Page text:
Alexander the Great chose a tiny village as the capital of what was to be his monumental empire. It was in that tiny fishing village that the awe inspiring Library of Alexandria was built. It was at the library that famed philosophers,  scholars, theorists, and inventors made their ideas come to life.  Archimedes invented a water pump still used today, Euclid discovered the rules of Geometry, and Ptolemy wrote a scientific book that would be around for 1,500 years. Fast forward thousands of years and the library is still a window to thousands of opportunities. Opportunities that have enabled people in rural villages to gain the knowledge they need to move forward, get inspired, and gain knowledge. Users of READ libraries in remote villages of Nepal and India are living proof that libraries are a key component to raising themselves out of a poverty trap. These people prove everyday that  they too, can and do make a difference in their communities. Although  they do not write complex theories, or make new inventions; the Community Resource Centers have let their ideas blossom, changing their lives — just like the Library of Alexandria surely changed the lives of people in that tiny village thousands of years ago. Here is a look at how a READ library changed one man’s life.

“The Library has opened my eyes to a whole new world,” says Narayan Bahadur Sunyal, 55, who lives in Besishahar, Lamjung. He further adds, “I feel like I’m missing something if I don’t make it to the library everyday.” After having completed only nine grades in school, Sunyal joined the Indian Army and was on active duty for 16 years. After retiring from the armed forces, Sunyal dove headlong into social services and even joined a political party.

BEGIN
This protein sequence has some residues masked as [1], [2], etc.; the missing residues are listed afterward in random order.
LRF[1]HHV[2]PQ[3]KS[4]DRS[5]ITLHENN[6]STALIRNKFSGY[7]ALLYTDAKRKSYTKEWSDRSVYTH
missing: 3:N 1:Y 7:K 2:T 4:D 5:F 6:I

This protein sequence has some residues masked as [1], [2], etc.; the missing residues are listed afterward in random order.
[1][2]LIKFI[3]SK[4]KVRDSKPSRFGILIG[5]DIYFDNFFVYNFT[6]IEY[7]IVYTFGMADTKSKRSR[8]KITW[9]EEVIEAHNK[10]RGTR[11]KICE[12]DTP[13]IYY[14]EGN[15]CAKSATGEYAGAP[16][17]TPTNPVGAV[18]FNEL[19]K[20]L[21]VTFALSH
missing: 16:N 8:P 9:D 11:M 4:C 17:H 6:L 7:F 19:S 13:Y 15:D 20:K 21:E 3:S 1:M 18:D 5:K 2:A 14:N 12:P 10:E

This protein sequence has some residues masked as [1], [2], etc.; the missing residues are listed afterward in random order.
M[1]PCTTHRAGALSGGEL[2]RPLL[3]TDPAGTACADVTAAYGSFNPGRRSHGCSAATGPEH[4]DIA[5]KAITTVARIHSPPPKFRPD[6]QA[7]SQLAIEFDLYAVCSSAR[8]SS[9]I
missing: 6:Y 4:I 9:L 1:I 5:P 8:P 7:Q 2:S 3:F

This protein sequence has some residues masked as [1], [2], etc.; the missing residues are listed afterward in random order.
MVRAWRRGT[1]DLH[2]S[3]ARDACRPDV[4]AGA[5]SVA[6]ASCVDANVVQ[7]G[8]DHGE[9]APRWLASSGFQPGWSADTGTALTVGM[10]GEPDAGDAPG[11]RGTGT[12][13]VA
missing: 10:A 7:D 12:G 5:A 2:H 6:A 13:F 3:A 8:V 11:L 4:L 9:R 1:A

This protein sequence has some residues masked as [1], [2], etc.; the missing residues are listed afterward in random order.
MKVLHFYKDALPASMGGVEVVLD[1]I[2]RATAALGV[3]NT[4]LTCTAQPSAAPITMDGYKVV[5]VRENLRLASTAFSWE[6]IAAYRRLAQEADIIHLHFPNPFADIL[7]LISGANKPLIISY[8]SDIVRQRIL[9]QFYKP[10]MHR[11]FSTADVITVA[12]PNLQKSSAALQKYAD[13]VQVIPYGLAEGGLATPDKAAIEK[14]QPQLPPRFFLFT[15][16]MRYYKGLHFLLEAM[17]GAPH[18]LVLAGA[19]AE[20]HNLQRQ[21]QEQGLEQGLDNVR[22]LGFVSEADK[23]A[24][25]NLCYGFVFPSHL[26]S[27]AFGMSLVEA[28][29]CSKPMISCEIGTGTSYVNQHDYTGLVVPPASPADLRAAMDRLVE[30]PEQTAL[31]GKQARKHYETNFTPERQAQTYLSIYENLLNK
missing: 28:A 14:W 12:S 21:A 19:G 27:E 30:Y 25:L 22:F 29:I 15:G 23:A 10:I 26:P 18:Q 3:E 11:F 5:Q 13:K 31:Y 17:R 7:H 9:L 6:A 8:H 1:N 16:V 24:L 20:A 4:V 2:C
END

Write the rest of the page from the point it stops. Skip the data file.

After finding out about the Laxmi Narayan Community Library, Sunyal involved himself with many of the Library’s activities. He began spending a major portion of his day burying himself in books, newspapers, and journals. His reading covers a wide array of subjects ranging from literature to politics. Once he is done with reading for the day, he goes back to his friends and talks to them about the new things he has read. His current readings involve constitutions of other nations, and this he imparts to his political counterparts and colleagues. While the nation grapples for a new constitution, his knowledge helps advocate local concerns.

Armed with newfound knowledge, Sunyal’s confidence in himself  has shot up by leaps and bounds. His oratory skills can now keep huge crowds enthralled for hours, and this has made him very popular and well respected among his people. He has been entrusted with a number of responsibilities which he does with pride.

“What I have today is only because of the Library,” says Sunwal, with a radiant smile that is hard to miss.